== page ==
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NHTSA: Increase Electric Vehicle Noise to Reduce Pedestrian Accidents

Most people prefer quiet cars to noisy cars; silence to road noise. Yet, in the case of electric and hybrid vehicles, that silence could be deadly. When traveling at low speeds, those cars do not have to use gas or diesel engines, which means they are much quieter. This causes problems when pedestrians, bicyclists, and even other cars, cannot hear their approach. It is especially challenging for walkers who are visually impaired.

A study by the NHTSA found that electric and hybrid cars lead to more accidents than traditional gasoline-powered cars. The NHTSA believes that making these cars just a bit noisier would reduce the number of bicycle and pedestrian accidents by 2,800.

That is why the NHTSA has proposed a minimum sound requirement for these vehicles. Federal Motor Vehicle Safety Standard No. 141 would require manufacturers of electric and hybrid vehicles to ensure that their vehicles meet a minimum sound requirement when traveling at speeds under 18 mph. The required sound level would be louder than the street and background noises.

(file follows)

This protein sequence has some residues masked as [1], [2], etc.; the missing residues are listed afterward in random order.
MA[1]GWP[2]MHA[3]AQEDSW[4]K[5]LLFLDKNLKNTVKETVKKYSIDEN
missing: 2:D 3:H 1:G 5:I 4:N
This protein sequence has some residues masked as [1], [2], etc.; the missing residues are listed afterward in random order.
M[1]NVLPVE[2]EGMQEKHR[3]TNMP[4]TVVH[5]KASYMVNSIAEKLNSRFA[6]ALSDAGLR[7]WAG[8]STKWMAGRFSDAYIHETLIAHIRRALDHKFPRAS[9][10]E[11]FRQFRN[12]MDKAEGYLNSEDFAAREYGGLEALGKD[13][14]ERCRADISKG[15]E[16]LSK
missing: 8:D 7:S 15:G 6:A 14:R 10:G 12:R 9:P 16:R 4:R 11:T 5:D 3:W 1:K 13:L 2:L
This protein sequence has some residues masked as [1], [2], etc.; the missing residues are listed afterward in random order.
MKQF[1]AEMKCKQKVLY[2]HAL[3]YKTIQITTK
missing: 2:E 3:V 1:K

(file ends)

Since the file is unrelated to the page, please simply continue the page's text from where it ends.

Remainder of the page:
Manufacturers would be able to create unique sounds for each make and model as long as they met requirements under the proposed rule. It is estimated that the new technology would cost manufacturers $30 per vehicle.

Thirty dollars is a small price to pay to prevent 2,800 accidents and save lives. Unfortunately, like any rule-making process, it will be some time before the proposed rule becomes a final rule. Until then, if you are injured or a loved one is killed in a pedestrian accident involving a quiet vehicle, you may have legal recourse. An experienced personal injury lawyer can help you evaluate your options and bring a lawsuit against any liable parties.

Source: Truckinginfo, “NHTSA proposes new minimum sound requirements for hybrid and electric vehicle,” Jan. 9, 2013